A breath of fresh air

Effective and regular ventilation plays an important part in keeping your home fresh and healthy. Open windows daily to let fresh air circulate and replace stale, damp air that can cause mould and moisture this winter. Or you could opt for a home ventilation system that works 24/7.

With effective insulation and homes being built or renovated with improved air tightness, they are becoming easier to heat - but this also means that more stale, moist air is trapped inside, making adequate ventilation even more important.

You should ventilate your home daily. The easiest and cheapest way to do this is to simply open doors and windows regularly to let in the fresh air and get rid of stale air. You can easily create a cross-draught by opening windows and doors in different areas throughout your home.

Your kitchen, bathroom and laundry require good ventilation. These ‘wet areas’ in your home can cause big problems with mould and excessive moisture if they’re not ventilated properly. Your kitchen should have an externally vented extractor fan (or range hood), as should your bathroom. Your laundry dryer should be exhausted to the outside of your house and if possible, you should leave the laundry window or door open while the dryer is on. Leaving your bathroom window open while showering will help improve the extractor fan’s capability, and leave it turned on for a few minutes after you’ve finished in the shower. Don’t forget to clean any extractor fans throughout your house regularly to maintain their productiveness.

home ventilation systems

If you want to have the benefit of additional ventilation (or for reasons of security, temperature, work, etc you just don’t open your doors and windows regularly enough), you can install a home ventilation system. These systems use fans to filter and move air into the house. Considerations are the type of system you choose, how well it is installed, your particular kind of house and the climate you are living in. Before you purchase any type of home ventilation system though, it’s vital that your house is properly insulated.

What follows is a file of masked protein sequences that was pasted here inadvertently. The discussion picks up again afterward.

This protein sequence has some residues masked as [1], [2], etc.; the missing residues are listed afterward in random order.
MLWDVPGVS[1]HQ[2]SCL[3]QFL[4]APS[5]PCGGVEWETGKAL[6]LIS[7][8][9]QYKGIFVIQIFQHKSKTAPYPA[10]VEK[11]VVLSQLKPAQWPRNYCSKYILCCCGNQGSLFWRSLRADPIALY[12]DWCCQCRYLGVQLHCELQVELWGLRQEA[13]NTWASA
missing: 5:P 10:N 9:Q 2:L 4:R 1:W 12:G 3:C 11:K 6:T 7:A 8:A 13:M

Ask your supplier for independent test performance reports for the system they are proposing. You should also get a ‘no questions asked’ guarantee of performance that includes removal of the system if it doesn’t work and repair of all damage to your home (e.g., holes in ceilings should be fixed to prevent undue air leakage).

There are two types of home ventilation systems commonly available in New Zealand:

  1. Positive pressure/roof cavity heat transfer ventilation systems

These systems are the most common systems marketed. This system uses a fan which forces filtered air from the roof cavity into the house through vents in the ceiling. This pushes air inside the house out through gaps around doors and windows and other leakage areas.

  1. Balanced pressure heat recovery ventilation systems

For air-tight homes in colder areas of the country that already have effective heating systems, balanced pressure heat recovery ventilation systems are particularly suitable. These systems have two fans for two separate air streams. One fan supplies fresh outdoor air into the house through several ceiling vents, while the exhaust fan extracts an equal volume of air from inside the house and discharges it to the outside.

Why ventilation is important for your family

  • it removes moisture from your home, ensuring that your home stays drier and discouraging mould and mildew to grow
  • it removes everyday fumes from cooking, cigarette smoke, vehicle pollution (from internal access garaging) etc
  • it removes stale, dusty air that can contribute to asthma and allergies
  • fresh air helps you sleep better and feel better
  • it removes condensation which will make your home damp and mouldy
  • homes that are aired regularly
    are healthier and drier, which means less illness for your family over winter
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